7 “Both Sides In British-Irish War Await Move For Mediation”, The (Minneapolis, Minn.) Star Tribune, July 10, 1920, and other papers. This is the fourth story of Ackerman’s four-part series.
8 “London Notes”, Ackerman’s dairy, July 15, 1920, in Ackerman papers.
9 “Irish Never Will Accept Premier’s Terms—Collins”, The Brooklyn Daily Eagle, Aug. 26, 1920.
10 “Unconfirmed Report Of Difference” The Gaelic American, Sept. 11, 1920.
11 “Bretherton Is English”, The Gaelic American, Sept. 18, 1920.
12 “Letter Of Complaint From Michael Collins”, The Gaelic American, Nov. 6, 1920; and copy of letter on Dail Eireann stationary, Sept. 30, 1920, in Ackerman papers.
13 “Gaelic American Editor Rebuked; Told To Apologize To President”, The Irish Press, Nov. 6, 1920.
14 “Sinn Feiners Use Old Punishments”, The Norfolk (Va.) Ledger-Dispatch, Oct. 14, 1920.
15 Bretherton, The Real Ireland, p. 23.
16 Bretherton’s series in the Irish Times: Part 1, “The American Committee, Its Works And Aims”, Feb. 17, 1921; Part 2, “Nature Of The Problem, Suggestions To American Committee”, Feb. 18, 1921; Part 3, “Causes of Unemployment, The Ex-Servicemen”, Feb. 21, 1921; and Part 4, “Promiscuous Charity, Reconstruction Schemes”, Feb. 25, 1921.
17 Ibid, from Part 1.
18 Public Ledger “Foreign Service Subscribers to Date, Jan. 1, 1921” in Spurgeon, John J., 1921, in Ackerman papers. In addition to the flagship paper in Philadelphia, other titles included the Brooklyn (N.Y.) Daily Eagle, Washington (D.C.) HeraldDes Moines (Iowa) RegisterMinneapolis (Minnesota) Tribune, and St. Louis Star.
19 “No Pre-War Poverty In Ireland Today; Has Six Fat Years”, Brooklyn (N.Y.) Daily Eagle, Feb. 23, 1921.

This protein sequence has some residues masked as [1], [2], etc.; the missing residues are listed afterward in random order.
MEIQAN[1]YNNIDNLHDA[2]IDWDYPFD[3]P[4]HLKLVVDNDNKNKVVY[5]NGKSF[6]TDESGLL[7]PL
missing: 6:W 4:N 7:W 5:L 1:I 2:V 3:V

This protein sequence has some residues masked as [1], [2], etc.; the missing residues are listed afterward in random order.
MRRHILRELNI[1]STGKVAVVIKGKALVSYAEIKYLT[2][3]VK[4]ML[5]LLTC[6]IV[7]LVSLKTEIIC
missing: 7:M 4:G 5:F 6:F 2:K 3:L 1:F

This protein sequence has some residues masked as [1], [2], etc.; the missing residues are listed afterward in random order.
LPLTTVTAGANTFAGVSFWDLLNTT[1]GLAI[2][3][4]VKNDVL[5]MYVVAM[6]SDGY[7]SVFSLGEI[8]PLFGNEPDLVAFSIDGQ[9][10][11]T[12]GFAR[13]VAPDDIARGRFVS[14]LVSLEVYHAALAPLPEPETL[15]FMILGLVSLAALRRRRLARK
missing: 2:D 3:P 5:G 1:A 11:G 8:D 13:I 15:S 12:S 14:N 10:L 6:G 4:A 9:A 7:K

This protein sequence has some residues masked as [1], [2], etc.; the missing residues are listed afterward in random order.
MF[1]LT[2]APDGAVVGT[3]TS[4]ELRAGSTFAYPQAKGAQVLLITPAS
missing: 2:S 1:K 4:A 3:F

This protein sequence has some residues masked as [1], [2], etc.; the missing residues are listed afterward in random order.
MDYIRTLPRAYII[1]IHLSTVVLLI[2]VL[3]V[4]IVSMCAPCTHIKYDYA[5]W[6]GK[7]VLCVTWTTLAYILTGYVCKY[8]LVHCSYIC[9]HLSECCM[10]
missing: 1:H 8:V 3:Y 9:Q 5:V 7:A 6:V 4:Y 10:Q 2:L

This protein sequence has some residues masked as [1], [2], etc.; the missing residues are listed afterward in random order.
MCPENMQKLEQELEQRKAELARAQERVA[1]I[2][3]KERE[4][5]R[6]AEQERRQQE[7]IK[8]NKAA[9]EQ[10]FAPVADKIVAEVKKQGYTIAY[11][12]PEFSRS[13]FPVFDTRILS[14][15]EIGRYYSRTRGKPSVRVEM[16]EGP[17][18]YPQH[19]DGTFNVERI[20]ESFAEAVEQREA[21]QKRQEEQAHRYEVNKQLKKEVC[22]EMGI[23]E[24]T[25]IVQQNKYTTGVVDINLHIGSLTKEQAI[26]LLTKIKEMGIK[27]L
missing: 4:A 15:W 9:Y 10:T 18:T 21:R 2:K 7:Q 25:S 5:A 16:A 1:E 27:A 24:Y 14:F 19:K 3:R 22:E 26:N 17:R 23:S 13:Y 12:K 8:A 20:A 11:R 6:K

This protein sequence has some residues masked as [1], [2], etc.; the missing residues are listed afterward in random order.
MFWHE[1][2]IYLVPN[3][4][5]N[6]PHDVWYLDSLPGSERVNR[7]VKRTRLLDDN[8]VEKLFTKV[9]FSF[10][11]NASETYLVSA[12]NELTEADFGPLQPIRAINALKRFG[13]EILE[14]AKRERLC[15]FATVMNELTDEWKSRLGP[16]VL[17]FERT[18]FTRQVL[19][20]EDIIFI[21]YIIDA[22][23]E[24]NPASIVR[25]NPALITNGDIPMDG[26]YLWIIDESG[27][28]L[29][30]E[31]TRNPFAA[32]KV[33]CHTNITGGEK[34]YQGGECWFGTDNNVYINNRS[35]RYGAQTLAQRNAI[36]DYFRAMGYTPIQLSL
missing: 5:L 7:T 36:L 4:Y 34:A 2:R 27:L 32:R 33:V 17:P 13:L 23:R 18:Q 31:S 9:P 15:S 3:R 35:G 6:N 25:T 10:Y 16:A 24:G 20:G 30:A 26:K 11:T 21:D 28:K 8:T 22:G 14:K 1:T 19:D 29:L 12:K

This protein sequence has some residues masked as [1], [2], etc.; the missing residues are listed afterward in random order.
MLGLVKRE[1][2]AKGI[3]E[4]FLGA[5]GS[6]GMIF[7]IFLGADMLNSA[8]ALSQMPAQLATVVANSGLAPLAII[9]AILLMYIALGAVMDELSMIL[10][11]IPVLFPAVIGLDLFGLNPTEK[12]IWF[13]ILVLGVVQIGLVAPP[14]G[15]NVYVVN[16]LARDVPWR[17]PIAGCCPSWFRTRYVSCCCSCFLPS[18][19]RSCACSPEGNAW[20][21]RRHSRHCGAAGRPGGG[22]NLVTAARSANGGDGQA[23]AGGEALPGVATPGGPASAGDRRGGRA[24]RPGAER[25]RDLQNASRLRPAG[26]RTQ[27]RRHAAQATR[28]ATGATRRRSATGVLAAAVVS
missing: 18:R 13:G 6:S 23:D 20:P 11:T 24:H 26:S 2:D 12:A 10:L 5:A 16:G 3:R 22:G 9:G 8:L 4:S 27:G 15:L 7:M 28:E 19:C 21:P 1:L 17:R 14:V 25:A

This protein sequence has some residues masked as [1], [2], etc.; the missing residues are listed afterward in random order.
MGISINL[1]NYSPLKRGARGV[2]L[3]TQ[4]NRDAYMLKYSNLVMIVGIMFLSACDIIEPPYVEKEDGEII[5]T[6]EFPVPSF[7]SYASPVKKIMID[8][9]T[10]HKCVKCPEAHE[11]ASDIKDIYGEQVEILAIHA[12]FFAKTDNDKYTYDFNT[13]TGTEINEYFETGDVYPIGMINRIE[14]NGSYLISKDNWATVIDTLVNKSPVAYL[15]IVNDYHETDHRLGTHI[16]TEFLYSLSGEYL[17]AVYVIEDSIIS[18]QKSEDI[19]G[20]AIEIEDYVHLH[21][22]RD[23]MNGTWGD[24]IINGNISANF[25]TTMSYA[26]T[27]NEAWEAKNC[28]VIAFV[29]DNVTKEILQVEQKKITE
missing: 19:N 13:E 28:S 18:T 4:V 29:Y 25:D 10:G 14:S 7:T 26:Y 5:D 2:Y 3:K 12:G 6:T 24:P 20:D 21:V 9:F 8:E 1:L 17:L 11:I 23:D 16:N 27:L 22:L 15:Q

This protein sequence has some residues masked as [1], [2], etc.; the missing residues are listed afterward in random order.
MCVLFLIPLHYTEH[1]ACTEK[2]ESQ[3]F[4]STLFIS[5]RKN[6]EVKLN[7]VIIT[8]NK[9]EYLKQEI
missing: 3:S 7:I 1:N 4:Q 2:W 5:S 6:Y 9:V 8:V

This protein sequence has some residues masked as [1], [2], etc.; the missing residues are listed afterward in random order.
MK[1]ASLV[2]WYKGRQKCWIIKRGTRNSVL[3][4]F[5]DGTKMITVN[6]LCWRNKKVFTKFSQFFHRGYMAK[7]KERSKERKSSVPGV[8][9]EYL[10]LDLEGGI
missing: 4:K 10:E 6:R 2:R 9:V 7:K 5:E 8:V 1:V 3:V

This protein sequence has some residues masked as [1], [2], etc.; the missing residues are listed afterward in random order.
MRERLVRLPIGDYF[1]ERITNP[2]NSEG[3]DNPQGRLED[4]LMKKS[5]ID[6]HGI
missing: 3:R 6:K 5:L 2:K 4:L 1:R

20 “Britain May Order U.S. Commission To Leave Ireland”, Brooklyn (N.Y.) Daily Eagle, March 2, 1921.
21 “Says Bretherton Misstated Facts”, The Boston Globe, March 10, 1921.
22 News Letter of the Friends of Irish Freedom National Bureau of Information, no headline, p. 7, March 19, 1921.
23 “Britain May Order”, Daily Eagle, March 2, 1921.
24 “Americans Asked To Avoid White Cross”, Norfolk (Virginia) Ledger-Dispatch, March 16, 1921.
25 John J. Spurgeon to Carl Ackerman, March 18, 1921, in Ackerman papers.
26 “News From Ireland”, The Indianapolis (Indiana) News, March 7, 1921, and other papers.
27 See my post “The Pittsburgh fight over 1921 relief to Ireland“, Aug. 18, 2021.
28 John J. Spurgeon to Carl Ackerman, Feb. 3, 1921, in Ackerman papers.
29 Ibid.
30 Carl Ackerman to John J. Spurgeon, Feb. 28, 1921, in Ackerman papers.
31 “Was Teeling Rescued Or Murdered By Black And Tans”, The Gaelic American, Feb. 26, 1921.
32 “Chief Of Irish Army Declares Fight To Go On”, The Des Moines (Iowa) Register, April 3, 1921.
33 Carl Ackerman to John J. Spurgeon, April 4, 1921, in Ackerman papers.
34 National Archives and Records Administration (NARA); Washington D.C.; NARA Series: Passport Applications, January 2, 1906 – March 31, 1925; Roll #: 1570; Volume #: Roll 1570 – Certificates: 20250-20625, 16 Apr 1921-16 Apr 1921.
35 John J. Spurgeon to Carl Ackerman, March 29, 1921, in Ackerman papers.
36 Frederick T. F. Dumont to U.S. State Department, April 23, 1921, in “Records of the Department of State Relating to the Internal Affairs of Great Britain, 1910-1929, Ireland – (Irish Free State, Eire) Political Affairs, general 841d.00, Roll 218.” Microfilm reviewed at Harvard University, 2022.
37 C.H. Bretherton to Carl Ackerman, Nov. 14, 1921, in Ackerman papers.